ism; and it I am doomed to be a slave at all, I would We are told, in answer to all our arguments, that rather be the slave of a king than a cobbler. God this is not a tit period,—that a period of universal war save the king, you say, warms your heart like the is not the proper time for dangerous innovations in the sound of a trumpet. I cannot make use of so violent constitution ; this is as much as to say, that the worst a metaphor; but I am delighted to hear it, when it is time for making friends is the period when you have the cry of genuine affection ; I am delighted to hear made many eneinics; that it is the greatest of all er. it, when they hail not only the individual man, but the rors to stop when you are breathless, and to lie down outward and living sigu of all English blessings. when you are fatigued Of one thing I am quite cer These are noble feelings, and the heart of every good tain: if the safety of Europe is once completely restor man must go with them; but God save the king, in ed, the Catholics may forever bid adieu to the slightest these times, too often means God save my pension probability of effecting their object. Such men as and my place, God give my sisters an allowance out hang about a court not only are deaf to the suggestions of the privy purse-make me clerk of the irons, let ot' mere justice, but they despise justice; they detest me survey the meltings, let me live upon the fruits of the word right; the only word which rouses them is other men's industry, und fatten upon the plunder of peril ; where they can oppress with impunity, they op. the public. press for ever, and call it loyalty and wisdom.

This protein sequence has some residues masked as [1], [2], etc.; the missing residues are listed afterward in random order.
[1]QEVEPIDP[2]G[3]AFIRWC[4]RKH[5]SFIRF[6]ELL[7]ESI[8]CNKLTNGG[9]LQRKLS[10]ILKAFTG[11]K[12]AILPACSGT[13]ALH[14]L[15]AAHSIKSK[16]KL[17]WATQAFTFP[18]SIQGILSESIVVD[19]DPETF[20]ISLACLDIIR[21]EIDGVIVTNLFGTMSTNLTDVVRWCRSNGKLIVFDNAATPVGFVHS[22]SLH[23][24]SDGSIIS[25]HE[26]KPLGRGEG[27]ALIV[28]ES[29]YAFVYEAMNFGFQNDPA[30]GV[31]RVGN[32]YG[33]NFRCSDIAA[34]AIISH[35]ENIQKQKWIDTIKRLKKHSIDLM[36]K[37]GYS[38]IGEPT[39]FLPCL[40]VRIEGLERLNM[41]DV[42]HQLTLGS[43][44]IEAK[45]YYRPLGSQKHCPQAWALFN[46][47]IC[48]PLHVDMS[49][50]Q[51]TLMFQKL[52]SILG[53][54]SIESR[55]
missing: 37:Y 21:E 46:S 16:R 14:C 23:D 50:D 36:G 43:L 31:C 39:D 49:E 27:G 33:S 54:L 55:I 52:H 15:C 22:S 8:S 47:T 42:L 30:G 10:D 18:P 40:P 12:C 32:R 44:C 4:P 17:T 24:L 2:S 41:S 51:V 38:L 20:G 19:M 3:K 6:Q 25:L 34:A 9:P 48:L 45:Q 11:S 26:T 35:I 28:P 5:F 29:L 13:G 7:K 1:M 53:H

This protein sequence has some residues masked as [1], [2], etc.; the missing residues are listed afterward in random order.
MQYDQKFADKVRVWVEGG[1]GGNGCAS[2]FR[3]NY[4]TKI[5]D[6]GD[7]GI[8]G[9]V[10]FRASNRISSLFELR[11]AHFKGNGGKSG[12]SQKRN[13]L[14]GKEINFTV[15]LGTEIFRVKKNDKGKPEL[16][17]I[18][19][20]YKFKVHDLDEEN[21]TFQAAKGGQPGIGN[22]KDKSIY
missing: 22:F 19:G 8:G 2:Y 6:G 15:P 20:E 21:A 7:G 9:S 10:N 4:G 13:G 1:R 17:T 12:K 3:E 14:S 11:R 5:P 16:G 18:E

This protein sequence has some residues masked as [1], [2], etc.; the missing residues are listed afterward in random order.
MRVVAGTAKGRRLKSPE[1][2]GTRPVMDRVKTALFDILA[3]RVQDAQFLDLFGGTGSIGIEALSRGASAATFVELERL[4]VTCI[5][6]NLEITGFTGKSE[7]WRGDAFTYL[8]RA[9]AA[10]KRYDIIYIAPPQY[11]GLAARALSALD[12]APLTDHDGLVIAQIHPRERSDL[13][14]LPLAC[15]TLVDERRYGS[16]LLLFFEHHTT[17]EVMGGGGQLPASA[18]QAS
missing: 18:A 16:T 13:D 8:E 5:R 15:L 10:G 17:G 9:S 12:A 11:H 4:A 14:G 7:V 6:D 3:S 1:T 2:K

What is it possible to say to such a man as the gen. I am so far from conceiving the legitimate strength tleman of Hampstead, who really believes it feasible of the crown would be diminished by these abolitions to convert the four million Irish Catholics to the Proof civil incapacities in consequence of religious opi- testant religion, and considers this as the best remedy nions, that my only objection to the increase of reli. for the disturbed state of Ireland ? It is not possible gious freedom is, that it would operate as a diminution to answer such a man with arguments ; we must come of political freedom; the power of the crown is so out against him with beads, and a cowl, and push him overbearing at this period, ihat almost the only steady into an hermitage. It is really such trash, that it is opposers otiis fatal influence are men disgusted by an abuse of the privilege of reasoning to reply to it. religious intolerance. Our establishments are so en. Such a project is well worthy the statesman who ormous, and so utterly disproportioned to our popula. would bring the French to reason by keeping them tion, that every second or third man you meet in so. without rhubarb, and exhibit to mankind the awful ciety gains soinething from the public; my brother spectacle of a nation deprived of neutral salts. This the commissioner-my nephew the police justice- is not the dream of a wild apothecary indulging in his purveyor of small beer to the army in Ireland—clerk own opium; this is not the distempered fancy of a of the mouth-yeoman to the left hand-these are the pounder of drugs, delirious from smallness of profits ; obstacles which common sense and justice have now but it is the scber, deliberatc, and systematic scheme to overcome. Add to this, that the king, old and in. of a man to whom the public safety is entrusted, and firm, excites a principle of very amiable generosity in whose appointment is considered by many as a mas« his tarour; that he has led a good, moral, and reli- terpiece of political sagacity. What a sublime gious life, equally removed from profligacy and metho thought, that no purge can now be taken between the distical hypocrisy; that he has been a good husband, Weser and the Garonne; that the bustling, pestle is a good father, and a good master; that he dresses still, the canorous mortar mute, and the bowels of plain, loves hunting and farming, hates the French, inankind locked up for fourteen degrees of latitude! and is, in all opinions and habits, qnite English : When, I should be curious to know, were all the these feelings are heightened by the present situation powers of crudity and Ratulence fully explained to his of the world, and the yet unexploded clamour of majesty's ministers? At what period was this great Jacobinism. In short, from the various sources of in- plan of conquest and constipation fully developed? terest, personal regard, and national taste, such a În whose mind was the idea of destroying the price, tempest of loyalty has set in upon the people, that and the plasters of France first engendered? Without the 47th proposition in Euclid 'might now be voted castor oil they might, for some months, to be sure: down with as much ease as any proposition in politics; have carried on a lingering war; but can they do and, therefore, it Lord Hawkesbury hates the abstract without bark? Will the people live under a govern. truths of science as much as he hates concrete truth 'ment where antimonial powders cannot be procured